"There were points at the beginning where we thought 'this week the regime is going to fall'," Jarrah said.
"That atmosphere was there. 'We're going to get to Damascus'. It was on fire. Everyone was thinking it's going to happen.
"The regime seemed like it was messy, they didn't know what they were doing, they couldn't control it like they do now."
Everything changed during Ramadan, Jarrah said, when the protesters thought they could throw the knockout blow but the regime had other ideas.
"The government had plans for Ramadan," he said. "They knew what they were going to do. They isolated people in mosques; they didn't let them leave and started opening fire. They used so much force and then the attacks that happening in Homs especially repressed the movement. And when Ramadan was over there was a sort of hopelessness."
Jarrah quit his job to focus on his double life as Alexander Page. He filmed and publicised protests, worked on Twitter and Facebook to organise the opposition, and built up a following in the West through appearances in the international media.
Even as his profile grew his friends were starting to disappear.
"Of the committee I was in every single one was hunted down, two were killed, some were arrested, some fled the country," he said.
Eventually he decided to check if his identity, which the regime had denounced in regional media as a creation of the Israeli government, was as watertight as it seemed.
When the call telling him otherwise came, he was shocked, but not surprised.
Three hours later, he was at the border.
There, waiting at the side of the road, was an AMI agent - the same force that was hunting him down.
"I grabbed my daughter from my wife and started playing with her, pretending it was fine," he said.
"The guy holding our passports calls the AMI officer and asks, 'do you want these?'
"The officer takes a look at us. Then he says 'no they can go'. He didn't even look at the passports. That was the peak for me. That was where I was going to have a heart attack."
ABOVE: Supporters of the Free Syrian Army ride a motorcycle with a rocket-propelled grenade in Kafar Taharim, Syria, 24 February, 2012.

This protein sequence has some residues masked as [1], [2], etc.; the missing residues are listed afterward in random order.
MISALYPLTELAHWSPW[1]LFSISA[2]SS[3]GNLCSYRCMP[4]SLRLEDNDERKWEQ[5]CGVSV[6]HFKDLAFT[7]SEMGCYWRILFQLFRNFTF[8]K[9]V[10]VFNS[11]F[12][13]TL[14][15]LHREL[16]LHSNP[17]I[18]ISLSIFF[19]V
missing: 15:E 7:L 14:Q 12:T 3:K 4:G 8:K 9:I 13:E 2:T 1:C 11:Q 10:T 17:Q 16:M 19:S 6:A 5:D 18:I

'I Would Gladly Do It Again, And Again, And Again'
Jarrah now lives in Cairo, where he co-produces the Activists News Associationthat seeks to support citizen journalism and get videos out to publications including the New York Times, Sky News and The Huffington Post UK.
Several times a week he hears about a friend or colleague in Syria who has been detained or killed.
"I don't want to sound heartless, but it's become very normal," he said.
"A friend of mine was taken from his house the other day in Damascus and is still missing. I was sat by myself the day before yesterday thinking, 'why am I not annoyed by this? Why am I not weeping?' Because he's probably dead. But we're hearing this happening every day.
"And then every two or three weeks you sit there and you break down. And it just topples."
Some think that Syria is now heading for a civil war.
With the UN Security Council unable to decide on a resolution condemning the violence, and with direct intervention off the table, the Free Syrian Army is taking responsibility for arming itself even as the regime, emboldened, steps up its fight.
Despite this, Jarrah still believes there is more the outside world could do.
"Why are Syrian ambassadors still in Europe?" he asked. "Why have they not been kicked out? Why are international ambassadors from all over the world still in Syria? Why has there not been a Security Council resolution that condemns the government? Why, why why?
"If these were there they would contribute to isolating the Syrian regime financially, politically and even morally."
But despite all the death, the uncertainty and the chaos it brought to his own life, Jarrah is adamant he would do it all again.
"In a moment's notice," he said. "I would gladly do it again and again and again. And I'm not saying that because I'm supposed to say it. The first moment that I was allowed to chant was a drug. It was a rush. It was something that I looked for again and again, and the reason I kept going."
"We had no dignity. None whatsoever. We walked in the streets with our heads down.
"And if you ask any other Syrian, I think they would say the only way Assad could stop this is if they kill every single one of us."